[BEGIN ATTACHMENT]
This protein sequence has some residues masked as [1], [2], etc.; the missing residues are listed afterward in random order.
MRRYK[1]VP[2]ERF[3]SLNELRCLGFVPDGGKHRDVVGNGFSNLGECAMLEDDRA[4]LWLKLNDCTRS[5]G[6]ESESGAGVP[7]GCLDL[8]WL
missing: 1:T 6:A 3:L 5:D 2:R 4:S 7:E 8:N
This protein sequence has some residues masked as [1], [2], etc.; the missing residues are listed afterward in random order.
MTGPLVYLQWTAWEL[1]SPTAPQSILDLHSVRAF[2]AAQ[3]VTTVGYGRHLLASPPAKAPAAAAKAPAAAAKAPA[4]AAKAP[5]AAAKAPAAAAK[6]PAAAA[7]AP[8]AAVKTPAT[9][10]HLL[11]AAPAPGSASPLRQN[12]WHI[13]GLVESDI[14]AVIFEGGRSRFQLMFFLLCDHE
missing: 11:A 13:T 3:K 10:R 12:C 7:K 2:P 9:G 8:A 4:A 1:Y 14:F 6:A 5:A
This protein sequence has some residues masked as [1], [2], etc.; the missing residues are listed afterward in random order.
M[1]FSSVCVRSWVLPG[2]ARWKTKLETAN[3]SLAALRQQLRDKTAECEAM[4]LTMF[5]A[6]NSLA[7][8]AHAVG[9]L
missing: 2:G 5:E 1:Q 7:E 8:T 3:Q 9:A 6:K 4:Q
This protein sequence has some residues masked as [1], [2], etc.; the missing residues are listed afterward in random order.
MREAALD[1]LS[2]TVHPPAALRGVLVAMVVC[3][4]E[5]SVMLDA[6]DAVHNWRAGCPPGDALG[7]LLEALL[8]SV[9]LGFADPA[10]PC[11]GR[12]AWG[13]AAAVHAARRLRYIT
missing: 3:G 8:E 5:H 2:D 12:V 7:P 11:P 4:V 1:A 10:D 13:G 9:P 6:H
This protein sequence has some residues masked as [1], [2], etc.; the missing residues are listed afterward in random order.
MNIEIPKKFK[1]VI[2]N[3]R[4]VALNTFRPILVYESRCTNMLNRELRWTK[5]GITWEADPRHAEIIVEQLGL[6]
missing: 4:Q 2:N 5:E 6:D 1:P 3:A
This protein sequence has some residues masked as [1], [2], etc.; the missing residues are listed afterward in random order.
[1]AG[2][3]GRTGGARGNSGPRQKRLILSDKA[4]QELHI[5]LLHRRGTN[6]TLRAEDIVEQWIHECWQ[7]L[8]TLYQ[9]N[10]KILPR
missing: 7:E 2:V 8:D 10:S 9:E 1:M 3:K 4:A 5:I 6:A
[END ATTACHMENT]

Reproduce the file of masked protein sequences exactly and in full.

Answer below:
This protein sequence has some residues masked as [1], [2], etc.; the missing residues are listed afterward in random order.
MRRYK[1]VP[2]ERF[3]SLNELRCLGFVPDGGKHRDVVGNGFSNLGECAMLEDDRA[4]LWLKLNDCTRS[5]G[6]ESESGAGVP[7]GCLDL[8]WL
missing: 1:T 6:A 3:L 5:D 2:R 4:S 7:E 8:N
This protein sequence has some residues masked as [1], [2], etc.; the missing residues are listed afterward in random order.
MTGPLVYLQWTAWEL[1]SPTAPQSILDLHSVRAF[2]AAQ[3]VTTVGYGRHLLASPPAKAPAAAAKAPAAAAKAPA[4]AAKAP[5]AAAKAPAAAAK[6]PAAAA[7]AP[8]AAVKTPAT[9][10]HLL[11]AAPAPGSASPLRQN[12]WHI[13]GLVESDI[14]AVIFEGGRSRFQLMFFLLCDHE
missing: 11:A 13:T 3:K 10:R 12:C 7:K 2:P 9:G 8:A 4:A 1:Y 14:F 6:A 5:A
This protein sequence has some residues masked as [1], [2], etc.; the missing residues are listed afterward in random order.
M[1]FSSVCVRSWVLPG[2]ARWKTKLETAN[3]SLAALRQQLRDKTAECEAM[4]LTMF[5]A[6]NSLA[7][8]AHAVG[9]L
missing: 2:G 5:E 1:Q 7:E 8:T 3:Q 9:A 6:K 4:Q
This protein sequence has some residues masked as [1], [2], etc.; the missing residues are listed afterward in random order.
MREAALD[1]LS[2]TVHPPAALRGVLVAMVVC[3][4]E[5]SVMLDA[6]DAVHNWRAGCPPGDALG[7]LLEALL[8]SV[9]LGFADPA[10]PC[11]GR[12]AWG[13]AAAVHAARRLRYIT
missing: 3:G 8:E 5:H 2:D 12:V 7:P 11:P 4:V 1:A 10:D 13:G 9:P 6:H
This protein sequence has some residues masked as [1], [2], etc.; the missing residues are listed afterward in random order.
MNIEIPKKFK[1]VI[2]N[3]R[4]VALNTFRPILVYESRCTNMLNRELRWTK[5]GITWEADPRHAEIIVEQLGL[6]
missing: 4:Q 2:N 5:E 6:D 1:P 3:A
This protein sequence has some residues masked as [1], [2], etc.; the missing residues are listed afterward in random order.
[1]AG[2][3]GRTGGARGNSGPRQKRLILSDKA[4]QELHI[5]LLHRRGTN[6]TLRAEDIVEQWIHECWQ[7]L[8]TLYQ[9]N[10]KILPR
missing: 7:E 2:V 8:D 10:S 9:E 1:M 3:K 4:A 5:I 6:A